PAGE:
Bladder Exstrophy: A Multi-Institution Approach

Bladder Exstrophy: A Multi-Institution Approach

November 6, 2019 1 By Kody Olson


>>You want me to chase you?>>Yea, I do.>>Alright, I’m gonna get you.>>Bracken was born one day late. He was so big. He was like a nine pound baby he was a big
baby. He was absolutely a healthy baby except his
bladder was on the outside. The day we got to CHOP we went to the fetal
surgery center and we had the ultrasound and the MRI and the genetic counseling.>>We kinda came to grips with what was going
on and the doctors came back in and we knew then that ‘OK, well what’s next? What do we have to do to give Bracken as normal
a life as possible?’>>We had so many unknowns – that’s when
we met Dr. Canning.>>He basically took control of the situation. He explained what was gonna happen from the
time Bracken was born all the way through surgeries and even into his future adulthood.>>He went over everything so that we knew
exactly what to expect medically for Bracken.>>MIBEC is the Multi-Institutional Bladder
Exstrophy Consortium and that is the collaboration between the three hospitals which is Children’s
Hospital of Philadelphia, Boston Children’s Hospital, and Wisconsin Children’s Hospital. It’s basically how we work together to treat
these bladder exstrophy patients. Bladder exstrophy is such a rare diagnosis
and we see it so infrequently that in order to gain kind of the collective experience
we decided that it would be a good idea to have surgeons from each of the three hospitals
be present for each surgery because these hospitals that were seeing one to two cases
per year previously, if they combined their experience they would see, you know, up to
10 cases a year.>>One of the major benefits of having a group
of pediatric urologists with a specific interest in these rare patients who require complex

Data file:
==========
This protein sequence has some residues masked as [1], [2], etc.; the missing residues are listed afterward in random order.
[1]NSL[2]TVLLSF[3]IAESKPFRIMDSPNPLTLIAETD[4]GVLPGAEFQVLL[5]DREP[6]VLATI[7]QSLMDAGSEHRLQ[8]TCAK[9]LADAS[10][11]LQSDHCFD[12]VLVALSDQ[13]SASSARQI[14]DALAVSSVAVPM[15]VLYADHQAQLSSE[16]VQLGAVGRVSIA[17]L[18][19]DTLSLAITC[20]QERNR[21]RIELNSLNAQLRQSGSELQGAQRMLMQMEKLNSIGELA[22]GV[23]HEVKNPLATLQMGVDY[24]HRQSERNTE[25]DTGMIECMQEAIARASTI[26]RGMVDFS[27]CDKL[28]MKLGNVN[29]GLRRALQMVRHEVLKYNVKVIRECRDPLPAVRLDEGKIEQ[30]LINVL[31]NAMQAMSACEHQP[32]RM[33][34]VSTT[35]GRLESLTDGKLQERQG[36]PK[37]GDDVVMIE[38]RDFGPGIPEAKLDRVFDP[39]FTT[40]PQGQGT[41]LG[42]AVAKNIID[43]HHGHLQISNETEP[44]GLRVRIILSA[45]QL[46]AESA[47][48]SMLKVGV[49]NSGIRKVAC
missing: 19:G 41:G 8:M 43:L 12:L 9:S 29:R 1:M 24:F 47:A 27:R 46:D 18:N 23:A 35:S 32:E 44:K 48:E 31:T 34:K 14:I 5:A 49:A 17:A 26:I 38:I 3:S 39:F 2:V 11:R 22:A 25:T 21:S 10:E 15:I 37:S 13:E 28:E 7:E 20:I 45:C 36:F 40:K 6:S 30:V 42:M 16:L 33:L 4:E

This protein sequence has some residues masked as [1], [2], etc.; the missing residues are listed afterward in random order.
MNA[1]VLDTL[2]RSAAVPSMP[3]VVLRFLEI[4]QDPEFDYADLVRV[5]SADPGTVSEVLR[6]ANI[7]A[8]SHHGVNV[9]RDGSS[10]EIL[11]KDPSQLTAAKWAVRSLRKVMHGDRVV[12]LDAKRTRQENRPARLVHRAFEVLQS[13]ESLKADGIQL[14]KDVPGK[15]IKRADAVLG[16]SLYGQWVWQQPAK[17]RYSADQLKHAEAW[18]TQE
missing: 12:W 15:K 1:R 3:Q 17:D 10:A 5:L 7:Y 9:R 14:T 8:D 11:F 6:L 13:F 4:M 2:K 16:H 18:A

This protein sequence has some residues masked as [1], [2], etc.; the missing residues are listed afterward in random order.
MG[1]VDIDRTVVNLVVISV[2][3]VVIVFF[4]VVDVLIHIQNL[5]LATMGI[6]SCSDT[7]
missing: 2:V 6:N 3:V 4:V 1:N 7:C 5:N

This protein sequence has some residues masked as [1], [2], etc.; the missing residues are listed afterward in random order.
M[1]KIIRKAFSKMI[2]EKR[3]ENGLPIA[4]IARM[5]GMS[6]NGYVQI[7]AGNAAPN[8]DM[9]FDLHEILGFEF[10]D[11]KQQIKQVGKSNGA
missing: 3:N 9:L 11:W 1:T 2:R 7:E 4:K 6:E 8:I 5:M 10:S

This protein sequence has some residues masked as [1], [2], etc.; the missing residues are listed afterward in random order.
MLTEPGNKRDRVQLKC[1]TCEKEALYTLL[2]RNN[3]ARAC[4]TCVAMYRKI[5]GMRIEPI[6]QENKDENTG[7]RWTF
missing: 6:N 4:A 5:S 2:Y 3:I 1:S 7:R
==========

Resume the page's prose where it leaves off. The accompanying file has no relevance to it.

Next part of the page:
reconstructive surgery is that we can work together, we can refine this operation and
we can improve the outcomes for these patients.>>Putting our three experiences together
we realized that if we all participated in each other’s surgery as a team, we would
more than triple our experience in all likelihood and get to see this procedure much more frequently
and add to the volume of our experience.>>We can study the disease and we can study
the repair of the disease and maximize everyone’s experience and the patients benefited. The greatest success would be when we get
to the point where the patient never felt they were abnormal.>>This is a very predictable problem with
very little variation but without pooling our resources it’s hard to gain the leverage
and the years of experience to really further the field without putting a group together. Like many things – the more experienced we
are, the better our results are and that’s one of the greatest challenges.>>I think the thing that – at least the
thing that got me through it, you know – was knowing the team that was working on Bracken. It wasn’t, you know, it wasn’t just CHOP
it was the doctors from Boston, it was the doctors from Wisconsin as well, that collaborative
unit. And knowing we have probably the world’s
best here working on our son so you know, this is gonna be OK.>>When I’m explaining it to a patient what
I do is I tell them it’s essentially a weakness in the abdominal wall that didn’t fuse together
and through that weakness, that’s how you end up with a bladder that’s outside the
surface of the abdomen and exposed. And then the other pelvic organs, the pubic
bones have come apart, the sphincter muscle has come apart and the reproductive track